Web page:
The article below was provided by EPC-Belfast who are accredited Domestic Energy Assessors in Belfast, Northern Ireland. They explain how the Energy Performance Certificates (EPC) of houses are produced and what it involves to have your property assessed for the EPC.
Qualified energy professionals known as Domestic Energy Assessors, have the accreditation rights to issue Energy Efficiency Certificates. These certificates summarize the heat and power needs of the building. Mostly, each certificate last up to ten years and may be used as many times as needed until it expires.
The process of certification issuance is divided into two main parts; initially, the assessors must go-through the entire house, recording details about the structural and heating components, then complete the actual report.
After completing the report, the assessor (DEA) must has to put the information into the computer system and performs remaining work, in order to issue the energy efficiency certificate. The assessors may put the query regarding the wall construction, insulation (both internal and external), year built. Below is the write up which shows each step performed by the assessor during your house visit.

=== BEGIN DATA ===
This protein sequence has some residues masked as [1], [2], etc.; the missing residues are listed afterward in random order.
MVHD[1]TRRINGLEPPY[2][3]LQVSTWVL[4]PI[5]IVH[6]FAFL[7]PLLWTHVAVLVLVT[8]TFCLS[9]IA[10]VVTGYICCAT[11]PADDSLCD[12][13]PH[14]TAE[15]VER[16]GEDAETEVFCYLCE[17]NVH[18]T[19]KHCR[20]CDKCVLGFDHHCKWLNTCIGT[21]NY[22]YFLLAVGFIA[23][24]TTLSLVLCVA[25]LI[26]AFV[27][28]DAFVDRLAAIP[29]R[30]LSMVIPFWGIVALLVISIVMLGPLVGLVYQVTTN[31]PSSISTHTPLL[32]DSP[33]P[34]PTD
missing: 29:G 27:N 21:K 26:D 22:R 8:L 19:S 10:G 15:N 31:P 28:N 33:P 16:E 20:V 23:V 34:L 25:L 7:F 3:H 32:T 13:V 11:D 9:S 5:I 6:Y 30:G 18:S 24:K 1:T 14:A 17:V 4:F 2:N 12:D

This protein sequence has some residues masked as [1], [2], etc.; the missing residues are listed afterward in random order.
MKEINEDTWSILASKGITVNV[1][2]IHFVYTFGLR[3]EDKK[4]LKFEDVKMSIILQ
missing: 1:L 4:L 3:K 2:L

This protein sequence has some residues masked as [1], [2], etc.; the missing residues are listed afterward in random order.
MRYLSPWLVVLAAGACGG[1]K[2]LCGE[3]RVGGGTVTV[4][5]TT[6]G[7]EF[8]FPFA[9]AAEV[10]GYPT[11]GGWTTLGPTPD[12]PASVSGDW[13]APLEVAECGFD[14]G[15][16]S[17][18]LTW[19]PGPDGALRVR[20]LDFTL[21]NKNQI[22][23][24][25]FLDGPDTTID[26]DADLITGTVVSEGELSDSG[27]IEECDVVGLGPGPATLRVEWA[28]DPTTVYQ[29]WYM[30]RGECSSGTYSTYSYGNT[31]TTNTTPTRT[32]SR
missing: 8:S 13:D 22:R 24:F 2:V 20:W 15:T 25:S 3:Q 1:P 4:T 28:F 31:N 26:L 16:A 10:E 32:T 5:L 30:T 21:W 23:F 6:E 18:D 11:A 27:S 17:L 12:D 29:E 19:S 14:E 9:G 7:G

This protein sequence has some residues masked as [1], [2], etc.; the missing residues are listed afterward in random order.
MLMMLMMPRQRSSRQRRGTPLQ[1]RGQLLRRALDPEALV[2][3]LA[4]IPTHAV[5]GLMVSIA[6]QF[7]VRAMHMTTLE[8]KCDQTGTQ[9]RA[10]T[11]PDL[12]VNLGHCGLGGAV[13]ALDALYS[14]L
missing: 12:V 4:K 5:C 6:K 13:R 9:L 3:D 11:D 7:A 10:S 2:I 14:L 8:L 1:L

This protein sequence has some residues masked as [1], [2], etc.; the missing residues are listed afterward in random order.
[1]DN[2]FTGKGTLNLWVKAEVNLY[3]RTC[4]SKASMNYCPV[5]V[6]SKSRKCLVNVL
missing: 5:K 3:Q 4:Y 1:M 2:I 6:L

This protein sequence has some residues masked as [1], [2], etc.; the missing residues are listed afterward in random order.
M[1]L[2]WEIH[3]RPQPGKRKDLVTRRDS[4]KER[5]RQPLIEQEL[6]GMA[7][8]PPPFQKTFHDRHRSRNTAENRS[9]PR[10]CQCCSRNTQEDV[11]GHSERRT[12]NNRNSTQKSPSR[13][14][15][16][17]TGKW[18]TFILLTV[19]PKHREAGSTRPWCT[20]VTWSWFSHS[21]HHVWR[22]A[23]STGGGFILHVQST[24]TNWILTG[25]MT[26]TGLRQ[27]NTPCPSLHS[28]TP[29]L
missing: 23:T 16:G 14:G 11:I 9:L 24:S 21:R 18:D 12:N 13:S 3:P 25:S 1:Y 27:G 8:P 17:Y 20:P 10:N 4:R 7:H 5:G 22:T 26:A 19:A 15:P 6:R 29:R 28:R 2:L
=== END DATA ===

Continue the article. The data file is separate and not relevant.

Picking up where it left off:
Exterior Survey of the Building
Whatever the size or type of the building, the assessors usually begin the inspection from the building exterior whilst taking images, which helps in defining the structure layout. The assessor will request to see the rear of the building. At the back, the assessor will ask to take photographs of the oil boiler if present at the backyard. This will help in proving the boiler manufacturer and model.
After entering the house, the assessor may take some photographs of the heating programmer, radiators, TRVs and wall thermostat (if present). The assessor will measure the external wall to check its depth (thickness) and isolation.
Additionally, the DEA will register the information related to the wall structure, either brick, stone, or timber. He or she will examine and record the thickness (mm) of the windows’ glass and frame type. After inspecting these areas the assessor will look at the lights of the property, particularly the number of the lower energy lights in the rooms.
Updating Information into Systems
The next part is when the assessor enters the above data into computer software. The assessors do not own the software. Instead the software is available to all the assessors in the cloud. The assessor will enter each detail and remarks about what they saw in the house during the survey. After completing the entire process the system will automatically generate the EPC.
The energy performance of a house is rated between zero to hundred. Getting a lower EPC score means poor performance in energy consumption and vice versa. The generated EPC is stored in the database of EPC Register of Northern Ireland, a nationwide institution responsible for storing EPC certificates.
If you are based in Belfast, Northern Ireland, and want to get an EPC of your house, search online for a quote.